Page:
A Marpa use case: JavaScript Regexp Implementation



Back working on the next version of MarpaX::Languages::ECMAScript::AST, one important missing thing was implementing in Perl the equivalent of JavaScript Regular Expressions Engine. Despite JavaScript borrowed the perl's syntax, its semantics behave differently, and one should never copy a regular expression from Perl into JavaScript blindly.

For instance, a vicious difference is that a capture value in JavaScript is the last match. While in Perl this is the last successful match. Consequence can be hard to track down, for example, this regexp:


applied on this input:


will capture, in JavaScript:

 <z> <ac> <a> <undefined> <c>

while perl will say:

 <z> <ac> <a> <bbb> <c>

Finally, a nice exercice and the occasion to show what can be achieved with Marpa::R2 Scanless Interface.


ECMAScript specification has a nice writeup of its regular expression grammar and semantics, and it appears that the grammar itself is simple (c.f. the _DATA__ section):

A G1 (i.e. rule) section
 Pattern ::=
      Disjunction                             action => ...

 Disjunction ::=
      Alternative                             action => ...
    | Alternative '|' Disjunction             action => ...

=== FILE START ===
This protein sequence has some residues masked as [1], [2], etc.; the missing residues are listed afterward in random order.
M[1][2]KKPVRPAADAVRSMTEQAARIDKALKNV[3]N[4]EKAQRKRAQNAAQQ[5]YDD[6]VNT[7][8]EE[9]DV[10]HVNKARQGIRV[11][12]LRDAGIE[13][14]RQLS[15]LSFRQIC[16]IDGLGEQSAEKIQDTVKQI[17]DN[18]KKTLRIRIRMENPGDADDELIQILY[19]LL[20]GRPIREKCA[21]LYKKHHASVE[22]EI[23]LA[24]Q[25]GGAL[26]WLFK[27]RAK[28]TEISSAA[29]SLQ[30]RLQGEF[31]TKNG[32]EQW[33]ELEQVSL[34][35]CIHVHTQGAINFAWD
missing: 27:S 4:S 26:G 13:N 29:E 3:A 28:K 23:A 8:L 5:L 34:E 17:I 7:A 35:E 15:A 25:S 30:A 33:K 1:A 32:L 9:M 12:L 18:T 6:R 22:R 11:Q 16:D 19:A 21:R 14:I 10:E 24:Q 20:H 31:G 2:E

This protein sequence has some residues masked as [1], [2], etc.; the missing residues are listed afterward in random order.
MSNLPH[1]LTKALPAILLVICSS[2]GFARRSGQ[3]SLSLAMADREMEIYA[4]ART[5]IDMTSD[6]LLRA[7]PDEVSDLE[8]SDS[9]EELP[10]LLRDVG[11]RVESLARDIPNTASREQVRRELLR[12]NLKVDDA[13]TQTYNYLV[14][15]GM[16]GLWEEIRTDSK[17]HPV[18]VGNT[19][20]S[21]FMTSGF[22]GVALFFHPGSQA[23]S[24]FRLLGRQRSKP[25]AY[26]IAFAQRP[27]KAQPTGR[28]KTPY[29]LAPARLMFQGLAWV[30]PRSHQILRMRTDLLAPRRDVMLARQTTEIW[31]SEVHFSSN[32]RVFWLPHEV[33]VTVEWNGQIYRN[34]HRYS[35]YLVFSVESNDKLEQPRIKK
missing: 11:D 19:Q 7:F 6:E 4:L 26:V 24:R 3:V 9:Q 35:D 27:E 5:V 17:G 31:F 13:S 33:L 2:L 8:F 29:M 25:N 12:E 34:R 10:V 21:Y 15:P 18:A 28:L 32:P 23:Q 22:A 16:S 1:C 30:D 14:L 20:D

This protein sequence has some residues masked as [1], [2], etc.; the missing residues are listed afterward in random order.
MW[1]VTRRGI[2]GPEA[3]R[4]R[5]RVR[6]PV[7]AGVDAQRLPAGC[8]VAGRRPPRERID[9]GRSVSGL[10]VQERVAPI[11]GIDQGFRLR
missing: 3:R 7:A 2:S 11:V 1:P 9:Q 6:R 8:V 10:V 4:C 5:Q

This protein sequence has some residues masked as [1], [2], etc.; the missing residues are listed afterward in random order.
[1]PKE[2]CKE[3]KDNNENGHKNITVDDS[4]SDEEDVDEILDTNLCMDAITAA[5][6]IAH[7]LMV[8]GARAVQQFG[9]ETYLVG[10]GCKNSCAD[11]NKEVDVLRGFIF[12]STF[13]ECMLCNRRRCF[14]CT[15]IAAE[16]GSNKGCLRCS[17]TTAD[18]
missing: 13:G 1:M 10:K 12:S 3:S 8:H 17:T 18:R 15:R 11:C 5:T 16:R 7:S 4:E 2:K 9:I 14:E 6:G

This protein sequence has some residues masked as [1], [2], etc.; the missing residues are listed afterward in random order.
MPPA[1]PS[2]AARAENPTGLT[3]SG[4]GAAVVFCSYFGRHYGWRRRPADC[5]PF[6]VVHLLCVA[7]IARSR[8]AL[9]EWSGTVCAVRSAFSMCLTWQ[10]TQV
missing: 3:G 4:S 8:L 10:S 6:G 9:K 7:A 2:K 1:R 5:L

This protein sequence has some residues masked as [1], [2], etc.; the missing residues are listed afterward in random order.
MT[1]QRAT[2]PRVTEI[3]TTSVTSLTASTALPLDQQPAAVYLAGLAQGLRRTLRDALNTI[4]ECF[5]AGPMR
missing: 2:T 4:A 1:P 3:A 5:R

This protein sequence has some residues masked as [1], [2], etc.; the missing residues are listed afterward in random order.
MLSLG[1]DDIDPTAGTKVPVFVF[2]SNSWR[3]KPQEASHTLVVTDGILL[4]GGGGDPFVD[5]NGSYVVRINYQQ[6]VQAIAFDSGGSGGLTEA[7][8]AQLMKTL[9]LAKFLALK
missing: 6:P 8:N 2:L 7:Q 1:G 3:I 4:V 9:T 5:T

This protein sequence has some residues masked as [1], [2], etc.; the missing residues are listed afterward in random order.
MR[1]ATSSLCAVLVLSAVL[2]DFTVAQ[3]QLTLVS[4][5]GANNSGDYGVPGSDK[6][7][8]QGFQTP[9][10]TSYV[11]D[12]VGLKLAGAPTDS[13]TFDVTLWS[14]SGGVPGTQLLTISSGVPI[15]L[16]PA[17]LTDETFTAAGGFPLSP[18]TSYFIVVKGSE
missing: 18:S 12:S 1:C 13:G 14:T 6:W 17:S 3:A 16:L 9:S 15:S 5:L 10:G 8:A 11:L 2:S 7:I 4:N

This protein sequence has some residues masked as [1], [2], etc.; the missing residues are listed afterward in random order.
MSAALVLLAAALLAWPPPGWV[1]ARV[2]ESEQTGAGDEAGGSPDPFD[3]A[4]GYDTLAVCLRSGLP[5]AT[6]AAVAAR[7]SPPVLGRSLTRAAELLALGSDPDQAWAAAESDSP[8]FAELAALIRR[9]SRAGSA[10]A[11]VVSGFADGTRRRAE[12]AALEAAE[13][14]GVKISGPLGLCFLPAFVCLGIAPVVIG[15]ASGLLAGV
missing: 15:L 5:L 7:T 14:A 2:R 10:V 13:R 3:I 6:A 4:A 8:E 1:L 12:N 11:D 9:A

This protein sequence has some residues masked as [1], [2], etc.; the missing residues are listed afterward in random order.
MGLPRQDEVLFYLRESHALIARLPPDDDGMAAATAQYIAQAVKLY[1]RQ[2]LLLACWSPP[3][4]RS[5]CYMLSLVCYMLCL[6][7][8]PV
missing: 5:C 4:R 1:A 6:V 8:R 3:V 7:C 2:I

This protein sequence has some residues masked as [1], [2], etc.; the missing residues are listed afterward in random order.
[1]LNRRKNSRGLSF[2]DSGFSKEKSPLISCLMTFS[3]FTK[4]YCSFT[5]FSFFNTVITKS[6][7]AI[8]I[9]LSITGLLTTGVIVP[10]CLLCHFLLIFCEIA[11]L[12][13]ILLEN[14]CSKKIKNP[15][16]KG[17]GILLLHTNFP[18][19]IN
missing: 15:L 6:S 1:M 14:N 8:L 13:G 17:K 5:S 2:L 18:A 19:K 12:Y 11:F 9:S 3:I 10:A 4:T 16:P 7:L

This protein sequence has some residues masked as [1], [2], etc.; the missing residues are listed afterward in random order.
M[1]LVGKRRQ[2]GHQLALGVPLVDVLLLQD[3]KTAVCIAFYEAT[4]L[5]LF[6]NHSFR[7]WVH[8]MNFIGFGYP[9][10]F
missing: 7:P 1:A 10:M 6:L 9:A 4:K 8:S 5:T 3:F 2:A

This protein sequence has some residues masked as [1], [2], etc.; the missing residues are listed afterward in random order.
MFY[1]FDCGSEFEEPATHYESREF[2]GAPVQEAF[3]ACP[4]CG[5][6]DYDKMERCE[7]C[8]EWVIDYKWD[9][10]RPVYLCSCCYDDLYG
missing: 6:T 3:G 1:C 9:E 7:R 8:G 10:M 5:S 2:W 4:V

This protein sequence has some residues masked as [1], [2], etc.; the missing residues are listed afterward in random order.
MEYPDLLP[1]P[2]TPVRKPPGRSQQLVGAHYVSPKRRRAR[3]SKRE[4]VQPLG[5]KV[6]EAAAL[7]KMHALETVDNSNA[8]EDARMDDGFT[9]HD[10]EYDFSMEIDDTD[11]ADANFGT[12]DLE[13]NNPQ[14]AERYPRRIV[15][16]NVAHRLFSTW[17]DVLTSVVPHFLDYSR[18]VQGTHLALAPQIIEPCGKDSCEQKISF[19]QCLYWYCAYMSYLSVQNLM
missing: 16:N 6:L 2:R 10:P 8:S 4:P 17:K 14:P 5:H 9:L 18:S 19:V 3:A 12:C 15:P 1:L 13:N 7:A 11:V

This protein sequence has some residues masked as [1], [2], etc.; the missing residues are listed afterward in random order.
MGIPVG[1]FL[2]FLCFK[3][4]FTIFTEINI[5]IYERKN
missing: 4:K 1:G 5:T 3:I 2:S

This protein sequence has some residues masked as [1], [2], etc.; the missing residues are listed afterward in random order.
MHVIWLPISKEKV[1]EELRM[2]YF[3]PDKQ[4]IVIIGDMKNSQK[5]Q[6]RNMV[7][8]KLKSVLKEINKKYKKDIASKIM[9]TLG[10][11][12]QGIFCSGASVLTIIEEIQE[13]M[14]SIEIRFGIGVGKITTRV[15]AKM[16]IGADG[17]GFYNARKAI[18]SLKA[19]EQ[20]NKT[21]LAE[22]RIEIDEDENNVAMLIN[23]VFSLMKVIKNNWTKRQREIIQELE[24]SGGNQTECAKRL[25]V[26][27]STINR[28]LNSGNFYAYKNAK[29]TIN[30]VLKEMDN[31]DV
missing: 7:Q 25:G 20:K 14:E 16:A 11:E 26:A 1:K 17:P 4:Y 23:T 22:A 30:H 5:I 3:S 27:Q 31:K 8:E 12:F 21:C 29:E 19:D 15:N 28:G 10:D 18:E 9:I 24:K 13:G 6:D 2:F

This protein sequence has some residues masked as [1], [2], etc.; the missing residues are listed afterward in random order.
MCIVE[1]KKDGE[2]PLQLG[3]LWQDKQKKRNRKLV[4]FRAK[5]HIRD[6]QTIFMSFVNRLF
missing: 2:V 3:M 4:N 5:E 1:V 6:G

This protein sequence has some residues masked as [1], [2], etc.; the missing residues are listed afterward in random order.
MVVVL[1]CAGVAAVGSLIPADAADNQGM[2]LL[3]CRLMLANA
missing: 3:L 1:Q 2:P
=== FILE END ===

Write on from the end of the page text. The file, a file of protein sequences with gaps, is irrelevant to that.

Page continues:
A L0 (i.e. lexer) section
 IdentityEscape ~


    pause => after

The interesting thing for the end-user is here in the L0 section:

a reminder of the Perl's very powerful User-Defined Character Properties

This also show that everything that Perl understand as a character class is understanble by Marpa::R2's Scanless Interface.

the notion of "pause" after

Every time Marpa::R2 will successfully identify token, you can instruct it to pause, and you are back into perl userspace. This simple technique allows, for instance, to track all the disjunctions that will go into the equivalent of perl's $1, $2, etc.

On the other hand, the semantics are a bit tedious. The values of most rules are closures that are calling other closures, and so on. Nothing particular since of course we expect Marpa::R2 to consider every value of every rule as an opaque thing, but a big thanks to perl to allow to have multilevel closures...!

The final value is always in the form [lastIndex, [@matches]], since, finally, the important things are case-insentivity and multiline properties. The notion of "global", as showed later in the ECMAScript specification, is a decoration on top of it, basically doing retries at higher indexes in the input string you want to match against.

After all, this exercice is giving a perl implementation of the JavaScript Regular Expression Engine.

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